Just three years after re-locating to La La Land, Coquitlam's Daniela Bobadilla is part of cable TV history.
The 19-year-old actress has landed a co-starring role in the new Charlie Sheen sitcom, Anger Management, which debuted to a record audience of 5.7 million viewers when the premiere aired in the U.S. in late June.
Though it's already halfway through its first season on American TV, the show makes its Canadian debut on CTV on Aug. 12.
"It's a lot of hard work, but none of it has felt like work," Bobadilla said from her home in Los Angeles. "It's been amazing."
The show, which premiered south of the border on June 28, is based around the exploits of lead character Dr.
Charlie Goodson - played by Charlie Sheen - and is loosely tied to the 2003 film of the same name.
Cast as Sam Goodson, Bobadilla plays the part of Sheen's 13-year-old daughter. During the 10 episodes filmed so far, Bobadilla watches on as Sheen's character, who's cast as an anger management therapist, deals with both his patients' temper problems and his own.
"The writing was delicious, it was so brilliant," Bobadilla recalled of her audition in mid-February.
"My scene was so raunchy and unlike everything I've done, but in a really good, funny, human type of way. I was so excited."
Excitement was the order of the day during the auditioning process, but so was anxiety. Bobadilla heard from her agent one day before her audition that she had a chance at landing the part, prompting a scurried evening's worth of phone calls, visualization and practising her craft.
Her first audition consisted of reading lines in front of the show's creator and casting director, Bruce Helford.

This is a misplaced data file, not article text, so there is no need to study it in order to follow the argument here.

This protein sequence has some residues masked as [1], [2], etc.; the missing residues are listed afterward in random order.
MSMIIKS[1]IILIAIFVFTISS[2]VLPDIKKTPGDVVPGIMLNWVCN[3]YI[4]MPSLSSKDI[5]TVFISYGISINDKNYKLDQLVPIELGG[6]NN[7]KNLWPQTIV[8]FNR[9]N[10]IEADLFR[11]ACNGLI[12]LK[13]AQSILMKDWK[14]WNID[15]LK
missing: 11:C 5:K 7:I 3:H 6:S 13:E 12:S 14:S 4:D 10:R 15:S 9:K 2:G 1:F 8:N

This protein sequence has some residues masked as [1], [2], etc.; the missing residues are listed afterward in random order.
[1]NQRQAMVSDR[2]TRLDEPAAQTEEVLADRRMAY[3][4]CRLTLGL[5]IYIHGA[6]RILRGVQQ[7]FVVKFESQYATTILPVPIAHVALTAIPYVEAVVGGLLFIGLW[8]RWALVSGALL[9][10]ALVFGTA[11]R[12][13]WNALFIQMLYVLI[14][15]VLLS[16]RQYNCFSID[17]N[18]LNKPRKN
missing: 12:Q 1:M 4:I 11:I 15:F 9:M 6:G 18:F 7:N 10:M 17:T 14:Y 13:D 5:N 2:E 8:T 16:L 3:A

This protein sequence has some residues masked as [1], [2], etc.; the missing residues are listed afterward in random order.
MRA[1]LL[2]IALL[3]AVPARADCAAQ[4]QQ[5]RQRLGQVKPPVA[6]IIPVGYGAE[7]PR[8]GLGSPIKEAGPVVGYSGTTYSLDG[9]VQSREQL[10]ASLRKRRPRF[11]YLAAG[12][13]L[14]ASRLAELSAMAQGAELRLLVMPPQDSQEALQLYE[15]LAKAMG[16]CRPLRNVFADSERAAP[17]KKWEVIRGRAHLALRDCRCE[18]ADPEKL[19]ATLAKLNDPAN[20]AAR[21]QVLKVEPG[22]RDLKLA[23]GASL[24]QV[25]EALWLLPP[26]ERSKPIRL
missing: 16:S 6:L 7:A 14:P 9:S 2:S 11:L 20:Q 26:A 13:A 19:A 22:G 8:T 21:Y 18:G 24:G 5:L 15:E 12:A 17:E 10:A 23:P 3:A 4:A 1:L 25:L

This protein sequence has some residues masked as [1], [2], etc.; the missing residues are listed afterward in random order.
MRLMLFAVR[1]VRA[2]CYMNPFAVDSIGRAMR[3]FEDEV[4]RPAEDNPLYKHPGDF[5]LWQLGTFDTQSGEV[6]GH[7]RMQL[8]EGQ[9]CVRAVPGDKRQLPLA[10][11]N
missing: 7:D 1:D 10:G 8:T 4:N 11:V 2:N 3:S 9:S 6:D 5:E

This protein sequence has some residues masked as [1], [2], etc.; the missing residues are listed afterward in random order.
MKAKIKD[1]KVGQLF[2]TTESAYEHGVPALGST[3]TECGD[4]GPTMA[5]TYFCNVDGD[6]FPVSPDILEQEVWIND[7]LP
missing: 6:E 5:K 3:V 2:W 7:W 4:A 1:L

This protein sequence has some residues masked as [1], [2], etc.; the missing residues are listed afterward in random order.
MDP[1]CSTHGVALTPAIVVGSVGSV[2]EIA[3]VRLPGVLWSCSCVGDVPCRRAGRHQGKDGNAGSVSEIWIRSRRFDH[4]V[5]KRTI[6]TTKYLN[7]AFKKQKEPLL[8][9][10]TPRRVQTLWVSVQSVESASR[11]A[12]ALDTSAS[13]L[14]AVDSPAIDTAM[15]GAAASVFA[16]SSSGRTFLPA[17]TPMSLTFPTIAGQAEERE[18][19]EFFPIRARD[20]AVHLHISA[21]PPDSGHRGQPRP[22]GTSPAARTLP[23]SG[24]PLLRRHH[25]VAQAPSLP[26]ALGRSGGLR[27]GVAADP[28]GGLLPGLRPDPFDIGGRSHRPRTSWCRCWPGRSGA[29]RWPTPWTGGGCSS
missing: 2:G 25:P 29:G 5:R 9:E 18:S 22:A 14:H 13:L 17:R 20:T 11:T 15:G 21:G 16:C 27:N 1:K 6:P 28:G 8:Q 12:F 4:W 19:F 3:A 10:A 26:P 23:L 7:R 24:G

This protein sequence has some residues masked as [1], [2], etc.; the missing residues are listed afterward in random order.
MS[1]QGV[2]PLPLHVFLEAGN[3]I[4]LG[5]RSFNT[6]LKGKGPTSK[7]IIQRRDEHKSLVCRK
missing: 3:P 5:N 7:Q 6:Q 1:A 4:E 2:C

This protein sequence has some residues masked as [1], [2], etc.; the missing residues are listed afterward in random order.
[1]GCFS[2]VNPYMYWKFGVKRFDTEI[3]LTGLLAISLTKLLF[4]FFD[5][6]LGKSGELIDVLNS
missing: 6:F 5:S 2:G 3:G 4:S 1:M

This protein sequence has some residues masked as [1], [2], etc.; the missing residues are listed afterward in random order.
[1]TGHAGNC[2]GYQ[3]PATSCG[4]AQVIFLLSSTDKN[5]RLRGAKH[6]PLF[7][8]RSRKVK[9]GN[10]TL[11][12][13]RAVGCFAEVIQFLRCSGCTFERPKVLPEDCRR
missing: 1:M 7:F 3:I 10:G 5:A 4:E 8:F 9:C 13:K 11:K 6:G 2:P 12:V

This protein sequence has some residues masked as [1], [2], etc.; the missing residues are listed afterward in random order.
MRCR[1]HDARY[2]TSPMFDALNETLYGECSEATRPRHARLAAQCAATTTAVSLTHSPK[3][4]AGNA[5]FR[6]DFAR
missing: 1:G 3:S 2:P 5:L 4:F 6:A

After passing the initial litmus test, Bobadilla was called back two days later, only this time, her audition was in front of 30 high-ranking FX Network executives and Sheen.
The final decision came down to Bobadilla and one other actress. Rumour has it the executives preferred Bobadilla's counterpart, while Sheen, who ultimately had the final say, wanted to go with the Heritage Woods grad.
After playing the waiting game in an adjacent boardroom, Sheen approached Bobadilla and asked her to read a scene with him.
"[Sheen] came and got me from the waiting room and said, 'Hey I want to talk to you for a sec,'" Bobadilla recalled. "I thought I had no kneecaps and that I was about to fall over. I had to pretend that I wasn't there."
Later that night Bobadilla got word of her new gig from one of her many agents.
"He told me and I basically started screaming my head off. I didn't know what had happened, but it happened so fast," she said.
Though it's her highest-profile acting job yet, Bobadilla has worked extensively during her time in California: in 2012 alone she landed a part in the TV series Awake, while making a pair of guest spots on Desperate Housewives.
"It was weird," Bobadilla said. "I remember sitting there watching one of my favourite shows and then all of a sudden my face pops up."
But for all that success, there came the spectre of excess. Bobadilla's parents were initially wary about their 19-year-old daughter co-starring alongside someone with a reputation like Sheen.
"We were concerned of course at the very beginning," her father Carlos told The NOW Tuesday.
"We were hesitant, but sometimes you cannot stop a process like this one. This is the biggest opportunity in her life. And if we were to say no, it could be more risky than if we said yes."
Despite the stories and tabloid fodder, Bobadilla sees a different type of Sheen.
"He shocked me," she said. "He's the most human person I've met in Hollywood in a while. If I don't know who he was, I would not pick him out of a crowd. He took on a fatherly role within an instant. If anything, he's just really quiet."
As for the show's future, that depends on this season's ratings. Should a certain threshold be reached, 90 more episodes - spanning roughly seven additional seasons - will be in the offing.
"You have to keep everything fresh in this business, while still being a human while you're doing it - you can't get jaded," Bobadilla said of both her success, and survival, in Hollywood.
"You have to love it in order to get through all the struggles that you go through. The moment that I don't love it, it's time to go. But I don't see that ever happening."
. The Canadian premiere of Anger Management is set for 4 p.m. on Sunday, Aug. 12 on CTV.
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